opportunities . 

The critically needed 2700-seat Concert Hall , as 
planned across Franklin Street west of the Opera House , in con- 
junction with the rehearsal and administrative facilities, is a 
requirement NOW - -a plan which should be acted upon with courage. 
The required structure across Franklin Street will make possible 
there a 500- to 700-car garage, a necessity for the Opera House. 
Other cities are moving fast to challenge our present supremacy 
with their modern facilities. The project across Franklin Street 
must be expedited ! 

. WEST-OF-FRANKLIN-STREET PROPERTY 

Discussions were held with the various City Departments 
and Redevelopment concerning the need of holding this property 
for the City as a part of the Civic Center and for the badly 
needed War Memorial extension. We have frequently placed this 
matter before the Mayor and members of the Board of Supervisors. 



Honorable John F. Shelley September 27, 1967 

At the present time we have request before the Land and De- 
velopment Committee of the Board of Supervisors for a Resolu- 
tion and Letter of Intent, such Letter to indicate to the 
Federal Government and Redevelopment that the West-of-Franklin- 
Street property is to be held for City (public) use. We have 
had no decision on this question, and it is our belief that 
the City should act NOW to protect its interests in regard to 
the indicated property. It is an acknowledged requirement for 
the Civic Center (see 1958 plans) and in line with the War 
Memorial needs for expansion. 

• FINANCING - WEST-OF-FRANKLIN-STREET PROPERTY 

If money is a requirement of the Redevelopment Agency 
or the Federal Government for the reservation of the West-of- 
Franklin-Street property for the City and for the War Memorial, 
the City should act promptly to secure the funds through the 
recent increase in the Hotel Tax , or other means available! 
Certainly, the War Memorial - a revenue-producer, a mature in- 
stitution adding to San Francisco's international flavor - 
should be rated with priority status. In judging first things 
first , we should work towards its completion in advance of other 
uncertain and younger projects. 

At the War Memorial we have studied carefully, through 
our own experience there and with the help of highly qualified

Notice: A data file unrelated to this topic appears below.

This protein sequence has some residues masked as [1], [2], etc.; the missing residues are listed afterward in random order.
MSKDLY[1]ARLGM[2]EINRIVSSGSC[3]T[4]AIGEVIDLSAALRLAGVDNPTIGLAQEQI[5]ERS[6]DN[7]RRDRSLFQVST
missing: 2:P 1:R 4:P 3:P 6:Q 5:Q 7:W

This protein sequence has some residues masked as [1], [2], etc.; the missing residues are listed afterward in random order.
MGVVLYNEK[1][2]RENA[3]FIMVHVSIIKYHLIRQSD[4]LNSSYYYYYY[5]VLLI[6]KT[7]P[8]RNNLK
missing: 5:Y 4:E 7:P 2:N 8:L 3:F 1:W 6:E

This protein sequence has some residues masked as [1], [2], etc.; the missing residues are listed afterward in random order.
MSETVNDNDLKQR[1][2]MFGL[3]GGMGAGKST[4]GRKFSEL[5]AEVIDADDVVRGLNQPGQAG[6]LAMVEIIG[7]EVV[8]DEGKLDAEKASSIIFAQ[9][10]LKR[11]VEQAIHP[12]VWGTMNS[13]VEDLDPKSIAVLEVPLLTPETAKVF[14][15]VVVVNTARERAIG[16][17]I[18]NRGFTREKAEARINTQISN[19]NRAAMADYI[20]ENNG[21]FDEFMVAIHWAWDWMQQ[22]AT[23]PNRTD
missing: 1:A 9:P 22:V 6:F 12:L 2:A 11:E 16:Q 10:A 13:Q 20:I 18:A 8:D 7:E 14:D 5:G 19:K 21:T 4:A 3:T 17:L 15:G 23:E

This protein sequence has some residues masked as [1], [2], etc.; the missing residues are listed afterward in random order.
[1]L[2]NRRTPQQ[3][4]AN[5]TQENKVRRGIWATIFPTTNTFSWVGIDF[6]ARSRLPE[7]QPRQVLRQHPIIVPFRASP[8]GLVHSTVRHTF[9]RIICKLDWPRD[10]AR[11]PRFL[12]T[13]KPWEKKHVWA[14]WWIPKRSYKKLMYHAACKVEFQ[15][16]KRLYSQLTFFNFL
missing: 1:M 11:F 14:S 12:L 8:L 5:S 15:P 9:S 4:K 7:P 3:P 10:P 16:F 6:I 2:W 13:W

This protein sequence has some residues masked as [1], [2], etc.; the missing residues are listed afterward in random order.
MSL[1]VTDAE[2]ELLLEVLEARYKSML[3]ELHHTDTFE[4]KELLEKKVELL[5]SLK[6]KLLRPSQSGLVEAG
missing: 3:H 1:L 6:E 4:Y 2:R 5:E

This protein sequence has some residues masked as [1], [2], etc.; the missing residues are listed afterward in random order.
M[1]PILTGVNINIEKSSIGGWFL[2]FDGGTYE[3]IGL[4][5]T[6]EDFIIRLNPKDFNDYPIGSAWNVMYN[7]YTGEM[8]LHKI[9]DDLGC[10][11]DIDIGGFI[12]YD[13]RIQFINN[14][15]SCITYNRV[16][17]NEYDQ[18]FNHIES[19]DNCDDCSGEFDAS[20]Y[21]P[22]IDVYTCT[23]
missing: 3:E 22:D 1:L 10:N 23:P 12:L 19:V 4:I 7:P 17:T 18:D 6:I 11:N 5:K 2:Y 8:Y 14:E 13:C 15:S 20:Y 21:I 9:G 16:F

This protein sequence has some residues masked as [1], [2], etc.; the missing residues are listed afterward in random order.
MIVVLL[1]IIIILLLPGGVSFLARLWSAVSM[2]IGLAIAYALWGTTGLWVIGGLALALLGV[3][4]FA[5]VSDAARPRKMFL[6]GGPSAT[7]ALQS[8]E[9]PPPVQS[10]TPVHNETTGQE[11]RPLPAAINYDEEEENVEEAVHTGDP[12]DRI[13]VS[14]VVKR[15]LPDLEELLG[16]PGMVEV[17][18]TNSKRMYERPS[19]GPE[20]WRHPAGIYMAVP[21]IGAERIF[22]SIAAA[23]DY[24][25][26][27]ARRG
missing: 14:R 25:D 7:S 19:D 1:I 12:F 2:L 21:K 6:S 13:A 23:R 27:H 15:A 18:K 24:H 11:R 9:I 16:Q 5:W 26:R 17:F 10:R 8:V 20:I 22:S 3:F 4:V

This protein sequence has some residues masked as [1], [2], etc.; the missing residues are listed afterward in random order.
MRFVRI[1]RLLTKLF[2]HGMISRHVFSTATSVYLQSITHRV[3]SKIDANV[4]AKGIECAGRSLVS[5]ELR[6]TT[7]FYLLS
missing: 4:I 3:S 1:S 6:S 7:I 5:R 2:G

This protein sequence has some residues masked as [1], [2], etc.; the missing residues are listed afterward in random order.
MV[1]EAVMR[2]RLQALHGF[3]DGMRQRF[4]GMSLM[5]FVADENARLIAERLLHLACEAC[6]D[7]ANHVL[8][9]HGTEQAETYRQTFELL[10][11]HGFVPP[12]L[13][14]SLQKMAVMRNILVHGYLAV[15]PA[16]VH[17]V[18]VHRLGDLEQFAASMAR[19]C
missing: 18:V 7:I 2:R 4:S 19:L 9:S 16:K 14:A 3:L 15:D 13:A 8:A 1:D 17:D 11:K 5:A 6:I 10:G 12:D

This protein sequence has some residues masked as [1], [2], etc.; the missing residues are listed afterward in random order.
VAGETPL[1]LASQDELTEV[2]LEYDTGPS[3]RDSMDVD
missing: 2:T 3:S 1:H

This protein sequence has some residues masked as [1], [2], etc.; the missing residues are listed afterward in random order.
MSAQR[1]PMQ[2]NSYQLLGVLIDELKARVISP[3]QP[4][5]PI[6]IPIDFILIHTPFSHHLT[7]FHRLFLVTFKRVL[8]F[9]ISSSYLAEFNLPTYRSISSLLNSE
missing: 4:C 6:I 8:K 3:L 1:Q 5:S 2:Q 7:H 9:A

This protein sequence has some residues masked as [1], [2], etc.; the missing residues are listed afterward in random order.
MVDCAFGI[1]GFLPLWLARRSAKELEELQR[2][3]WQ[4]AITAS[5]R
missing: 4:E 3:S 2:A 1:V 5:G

architects and engineers, the needs of the complex. We make 
our decisions on what we consider best for San Francisco and the 



Honorable John F. Shelley September 12, 1967 

great institutions of education, music, and entertainment, so 
dependent on the War Memorial complex. 

Under Section 44 of the Charter, it would seem to 
be our responsibility to express the needs of the institution 
we have been delegated to operate. The financing of the needs 
is not our responsibility, although we always endeavor to be 
helpful by working towards efficiency in management and increas- 
ing the revenues wherever possible. 

We must repeat that if in San Francisco first things 
are considered first , then a plan should be developed by the 
City to protect and nurture its basic institutions . 




Wilson Meyer, President^ 
War Memorial 
Board of Trustees 



J 



s 



Joseph J. Allen. MaruKiiiK Director 

E. Lawrence Giorge. Executive Secretary and Aitiitant Mariating Director 

iMfraoftiflLOfSflnmcisco 




OPERA HOUSE 



VETERANS' BUILDING 



ART MUSEUM 



.6L^*^-><A K^n^C 



EXECUTIVE OFFICE • SUITE 110 • VETERANS' BUILDING 
SAN FRANCISCO. CALIFORNIA 94102 
TELEPHONE 621-6600 



TRUSTEES 

Wilson Meyer 

Prtiidml 
Gregory a. Hahrison 

1st Vice Pretident 
Fred CaMPACNOLI 

2nd Vice Pretident 
Philip S. Boone 
Richard P. Cooley 
George T. Davis 
Prentis C Hale 
Sam K. Harrison 
Harold E. Hubbard 
Samuel D. Sayad 
Ralph J. A. Stern 



September 10, 1968 



Honorable Joseph L. Alioto 

Mayor of the City of San Francisco 

200 City Hall 

San Francisco, California 94102 



Dear Mayor Alioto: 






STATEMENT OF ACTIVITIES, PAST FISCAL YEAR 
COMPLETION OF VARIOUS AUTHORIZED PROJECTS 
STATEMENT OF IMPORTANT IMMEDIATE NEEDS AND 

FUTURE PLANNING 
Reference Your Memorandum of August 21, 1968 



In compliance with your request, we now submit the 



following: 

Members of the Board 



Staff 



Wilson Meyer, President 

Gregory A. Harrison, 1st Vice President 

Frederic Campagnoli, 2nd Vice President 

Philip S. Boone 
Richard P. Cooley 
George T. Davis 
Prentis Cobb Hale 
Sara K. Harrison 
Harold E. Hubbard 
Samuel D. Sayad 
Ralph J. A. Stern 

Joseph J. Allen Managing Director 

Donald Michalske Acting Assistant Managing 

Director and Executive Secretary 

Mrs. Mae Sandness Principal Clerk-Stenographer 

John Cadigan Senior Account Clerk 



1967-68 


1966-67 


52 


48 


49 


71 


8 


8 


9 


20 


24 


42 



Honorable Joseph L. Alioto September 10, 1968 

. WAR MEMORIAL BOOKINGS 

Comparative figures for 1967-68 and fiscal 1966-67 
are as follows: 

Grand Opera 
*Symphony Concerts 
Spring Opera 
Musical Concerts 
Ballets 
School Graduations 

Rehearsals - Opera House 263 347 

Musical Attractions and 

Rehearsals, Veterans Bldg. 108 252 

Miscellaneous 7 - 

520 788 

*Due to seven weeks of negotiations between the Symphony 

Association and the Musicians' Union, the Symphony season was cut